This was really an interesting sight to see how a thatched roof is made. And when it's done its a work of art. On the second picture where the guy brings materials on a tractor some of the pretty finished roof is seen.
The latest decades many thatched roofs have disappeared in Denmark, corresponding to that one thatched roof is removed every day every year. But now there is a growing interest for thatched roofs. Newbuilt thatched houses emerge in the Danish landscape. More and more house owners remove the old roof plates and bring the country house back to its old glory with the roof it was born with. This happens in the 11. hour, since there are only a little more than 42.000 thatched houses left in Denmark.
The Living Roof is a tribute to the cultural inheritance it represents. It has a history of 5.000 years with proud traditions and many good stories about fascination and beauty, custom and renewal and the skilled craft.
The materials used for thatched roofs is Danish and Polish straw, lyme grass, heather , seaweed etc. There two principal forms ,the sewed roof and the tied roof, and there are several local variants of those two forms.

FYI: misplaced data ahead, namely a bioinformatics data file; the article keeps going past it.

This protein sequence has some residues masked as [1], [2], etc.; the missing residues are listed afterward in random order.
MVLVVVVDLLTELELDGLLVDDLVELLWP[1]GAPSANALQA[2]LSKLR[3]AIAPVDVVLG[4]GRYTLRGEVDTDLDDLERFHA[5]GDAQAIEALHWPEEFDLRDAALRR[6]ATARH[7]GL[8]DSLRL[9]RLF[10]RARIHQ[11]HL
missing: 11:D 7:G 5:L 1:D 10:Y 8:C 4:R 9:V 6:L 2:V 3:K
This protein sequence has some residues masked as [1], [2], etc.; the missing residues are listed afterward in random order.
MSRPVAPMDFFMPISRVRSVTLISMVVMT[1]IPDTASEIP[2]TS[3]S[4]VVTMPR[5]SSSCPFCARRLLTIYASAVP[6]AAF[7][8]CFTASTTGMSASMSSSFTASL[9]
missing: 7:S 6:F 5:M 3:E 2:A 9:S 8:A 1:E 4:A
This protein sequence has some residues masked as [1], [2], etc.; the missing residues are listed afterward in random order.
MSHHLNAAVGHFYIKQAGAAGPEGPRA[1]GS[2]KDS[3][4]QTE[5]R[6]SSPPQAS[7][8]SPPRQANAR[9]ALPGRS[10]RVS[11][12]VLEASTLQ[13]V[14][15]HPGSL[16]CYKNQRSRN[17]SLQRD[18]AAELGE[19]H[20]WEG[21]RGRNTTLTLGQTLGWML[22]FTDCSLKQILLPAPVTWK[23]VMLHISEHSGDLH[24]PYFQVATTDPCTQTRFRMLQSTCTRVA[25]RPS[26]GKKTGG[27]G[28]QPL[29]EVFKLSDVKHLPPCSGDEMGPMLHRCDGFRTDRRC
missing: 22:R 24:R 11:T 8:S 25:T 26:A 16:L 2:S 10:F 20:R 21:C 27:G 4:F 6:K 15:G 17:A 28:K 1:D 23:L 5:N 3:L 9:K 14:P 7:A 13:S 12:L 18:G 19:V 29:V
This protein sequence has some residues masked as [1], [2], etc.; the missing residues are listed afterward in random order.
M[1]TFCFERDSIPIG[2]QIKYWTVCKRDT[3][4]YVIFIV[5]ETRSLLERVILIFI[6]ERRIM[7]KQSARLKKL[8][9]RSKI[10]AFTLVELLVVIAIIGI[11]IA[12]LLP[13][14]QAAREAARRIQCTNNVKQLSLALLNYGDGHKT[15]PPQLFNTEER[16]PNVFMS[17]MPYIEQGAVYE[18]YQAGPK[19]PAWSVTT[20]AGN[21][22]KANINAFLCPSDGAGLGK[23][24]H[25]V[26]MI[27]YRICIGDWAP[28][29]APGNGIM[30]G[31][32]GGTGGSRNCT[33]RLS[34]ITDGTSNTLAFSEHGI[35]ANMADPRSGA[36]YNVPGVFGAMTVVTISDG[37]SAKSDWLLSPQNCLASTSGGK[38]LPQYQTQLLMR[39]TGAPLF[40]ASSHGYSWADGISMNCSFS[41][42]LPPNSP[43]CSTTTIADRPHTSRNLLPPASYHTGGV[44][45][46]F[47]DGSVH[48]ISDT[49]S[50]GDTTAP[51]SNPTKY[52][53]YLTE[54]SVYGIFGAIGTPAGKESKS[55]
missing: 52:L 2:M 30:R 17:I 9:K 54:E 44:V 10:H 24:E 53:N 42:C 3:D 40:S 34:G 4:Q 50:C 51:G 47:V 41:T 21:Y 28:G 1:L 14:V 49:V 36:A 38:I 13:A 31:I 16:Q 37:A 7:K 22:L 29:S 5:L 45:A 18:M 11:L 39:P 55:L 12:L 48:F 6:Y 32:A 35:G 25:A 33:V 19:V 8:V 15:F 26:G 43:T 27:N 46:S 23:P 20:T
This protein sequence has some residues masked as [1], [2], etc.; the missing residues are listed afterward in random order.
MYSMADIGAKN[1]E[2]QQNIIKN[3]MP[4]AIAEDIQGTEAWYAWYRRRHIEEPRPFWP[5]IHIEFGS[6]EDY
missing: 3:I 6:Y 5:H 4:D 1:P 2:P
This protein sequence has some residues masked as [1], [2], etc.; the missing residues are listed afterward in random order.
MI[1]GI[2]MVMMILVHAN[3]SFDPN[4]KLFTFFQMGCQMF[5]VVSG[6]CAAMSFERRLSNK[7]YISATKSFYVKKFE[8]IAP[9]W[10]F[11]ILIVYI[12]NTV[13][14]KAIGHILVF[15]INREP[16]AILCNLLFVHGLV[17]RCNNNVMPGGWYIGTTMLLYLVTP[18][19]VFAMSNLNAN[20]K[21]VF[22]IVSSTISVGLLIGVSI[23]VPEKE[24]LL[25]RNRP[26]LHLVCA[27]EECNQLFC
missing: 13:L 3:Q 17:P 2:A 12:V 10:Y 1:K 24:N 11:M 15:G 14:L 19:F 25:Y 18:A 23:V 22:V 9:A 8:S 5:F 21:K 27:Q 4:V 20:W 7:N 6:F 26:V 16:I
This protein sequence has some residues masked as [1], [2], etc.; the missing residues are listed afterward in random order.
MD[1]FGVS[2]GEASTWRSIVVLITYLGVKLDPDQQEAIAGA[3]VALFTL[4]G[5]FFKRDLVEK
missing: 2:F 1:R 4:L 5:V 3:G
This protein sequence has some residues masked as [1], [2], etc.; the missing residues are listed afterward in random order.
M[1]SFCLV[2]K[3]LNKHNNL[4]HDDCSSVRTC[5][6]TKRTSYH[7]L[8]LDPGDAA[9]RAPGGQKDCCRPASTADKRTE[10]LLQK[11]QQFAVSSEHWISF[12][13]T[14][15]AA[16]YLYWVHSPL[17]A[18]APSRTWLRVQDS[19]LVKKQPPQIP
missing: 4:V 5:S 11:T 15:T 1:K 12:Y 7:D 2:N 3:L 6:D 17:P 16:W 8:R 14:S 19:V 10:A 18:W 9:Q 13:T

The materials used today are mostly reed, which grows in fresh- or brackish water ; formerly rye straw (long straw) was mainly used, in West Jutland and at Bornholm mixed with heather. West of Lillebælt the straw was sewed upon the laths, east of Lillebælt they were fastened by binding hazel sticks upon the straw. Upon Øerne (Ærø, Langeland Lolland- Falster-Møn etc.) the ridge was covered in oat straw, which was sewed or fastened with connected pieces of oakwood, kragtræer; in West Jutland heather and turf were often used as a ridge. A turf ridge and a ridge of eelgrass is known from Funen.
photo Thy , North Jutland, 1. June 2009: grethe bachmann